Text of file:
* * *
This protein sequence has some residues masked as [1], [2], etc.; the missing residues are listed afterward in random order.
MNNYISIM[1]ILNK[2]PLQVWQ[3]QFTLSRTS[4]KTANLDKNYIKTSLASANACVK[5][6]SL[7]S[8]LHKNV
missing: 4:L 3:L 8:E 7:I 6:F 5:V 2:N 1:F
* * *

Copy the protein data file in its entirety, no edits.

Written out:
This protein sequence has some residues masked as [1], [2], etc.; the missing residues are listed afterward in random order.
MNNYISIM[1]ILNK[2]PLQVWQ[3]QFTLSRTS[4]KTANLDKNYIKTSLASANACVK[5][6]SL[7]S[8]LHKNV
missing: 4:L 3:L 8:E 7:I 6:F 5:V 2:N 1:F